In November 1942, U-518 sank two iron ore freighters and damaged another off Bell Island in Conception Bay, Newfoundland, en route to the Gaspé Peninsula where, despite an attack by a Royal Canadian Air Force aircraft, it successfully landed a spy, Werner von Janowski, 4 miles (6.5 km) from New Carlisle, Quebec at around 5 AM on November 9, 1942. Von Janowski showed up at the New Carlisle Hotel at 6:30AM asking for a room with a bath. The son of the hotel manager Earle Annett Jr. noticed that the stranger seemed preoccupied and quickly noticed some inconsistencies in his story. The 30-something year old gentleman said he took the bus that morning before walking to the hotel; but in fact the bus was not going through New Carlisle that day, and had it come through, it would have dropped him off at the hotel. Annett also noticed that he spoke English with a Parisian accent, his clothing had European styling, and that he paid for his cigarettes with an obsolete Canadian dollar bill that had not been in circulation for quite some time. The stranger also had a strange smell and he was using Belgian matches that did not carry the Canadian government seal that was applied to matchbooks at the time. Less than three hours after his arrival and before Annett could confirm his suspicions, the stranger paid his bill and made his way to the train station where he had a coffee while waiting for the next train. Annett followed him to the station, sat down beside him, and offered some cigarettes. Von Janowski lit the cigarette using the same Belgian matches he had at the hotel. Annett grew even more suspicious and then alerted a Quebec Provincial Police constable. The constable quickly boarded the train as it pulled away from the station and began searching for the stranger. The policeman located the stranger on the train who said he was a radio salesman from Toronto. He stuck with this story until the policeman asked to search his bags. At this moment, the stranger confessed by saying: "That will not be necessary. I am a German officer who serves his country as you do yourself."  Inspection of Janowski's personal effects upon his arrest revealed that he was carrying a powerful radio transmitter, among other things. Janowski later spent the next year as a double agent, codenamed WATCHDOG by the Allies and Bobbi by the Abwehr, sending false messages to Germany under the joint control of the RCMP and MI-5, spymaster Cyril Bertram Mills having been seconded to Canada to assist in the double cross initiative. The effectiveness and honesty of his "turn" is a matter of some dispute. For example, John Cecil Masterman writes in The Double Cross System: "In November, WATCHDOG was landed from a U-boat in Canada together with a wireless set and an extensive questionnaire. This move on the part of the Germans threatened an extension of our activities to other parts of the world, but in fact the case did not develop very satisfactorily. ... WATCHDOG was closed down in the summer [of 1943]."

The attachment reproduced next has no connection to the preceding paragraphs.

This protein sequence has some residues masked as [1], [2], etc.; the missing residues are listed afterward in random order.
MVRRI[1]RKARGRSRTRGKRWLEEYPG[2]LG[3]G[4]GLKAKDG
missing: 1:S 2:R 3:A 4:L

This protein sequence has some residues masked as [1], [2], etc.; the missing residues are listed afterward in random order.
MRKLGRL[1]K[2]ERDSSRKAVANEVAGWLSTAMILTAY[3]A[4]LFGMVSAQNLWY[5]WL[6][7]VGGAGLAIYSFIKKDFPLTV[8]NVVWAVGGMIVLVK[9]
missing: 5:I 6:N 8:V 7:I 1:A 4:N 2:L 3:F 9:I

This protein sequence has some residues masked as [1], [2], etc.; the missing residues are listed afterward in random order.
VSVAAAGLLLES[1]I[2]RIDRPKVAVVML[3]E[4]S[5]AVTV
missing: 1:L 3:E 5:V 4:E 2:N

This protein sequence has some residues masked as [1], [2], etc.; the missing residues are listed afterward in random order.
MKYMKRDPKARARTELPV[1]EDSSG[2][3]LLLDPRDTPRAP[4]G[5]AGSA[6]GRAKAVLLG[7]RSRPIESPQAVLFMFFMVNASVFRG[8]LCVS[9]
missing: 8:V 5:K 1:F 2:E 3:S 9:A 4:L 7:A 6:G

Accurate weather reporting was important to the sea war and on September 18, 1943, U-537 sailed from Kiel, via Bergen, Norway, with a meteorological team led by Professor Kurt Sommermeyer. They landed at Martin Bay near the northern tip of Labrador on October 22, 1943 and successfully set up an automatic weather station ("Weather Station Kurt" or "Wetter-Funkgerät Land-26"), despite the constant risk of Allied air patrols. The station was powered by batteries that were expected to last about three months. At the beginning of July 1944, U-867 left Bergen to replace the equipment, but was sunk en route. The weather station remained undisturbed by the locals until the 1980s and is now at the Canadian War Museum.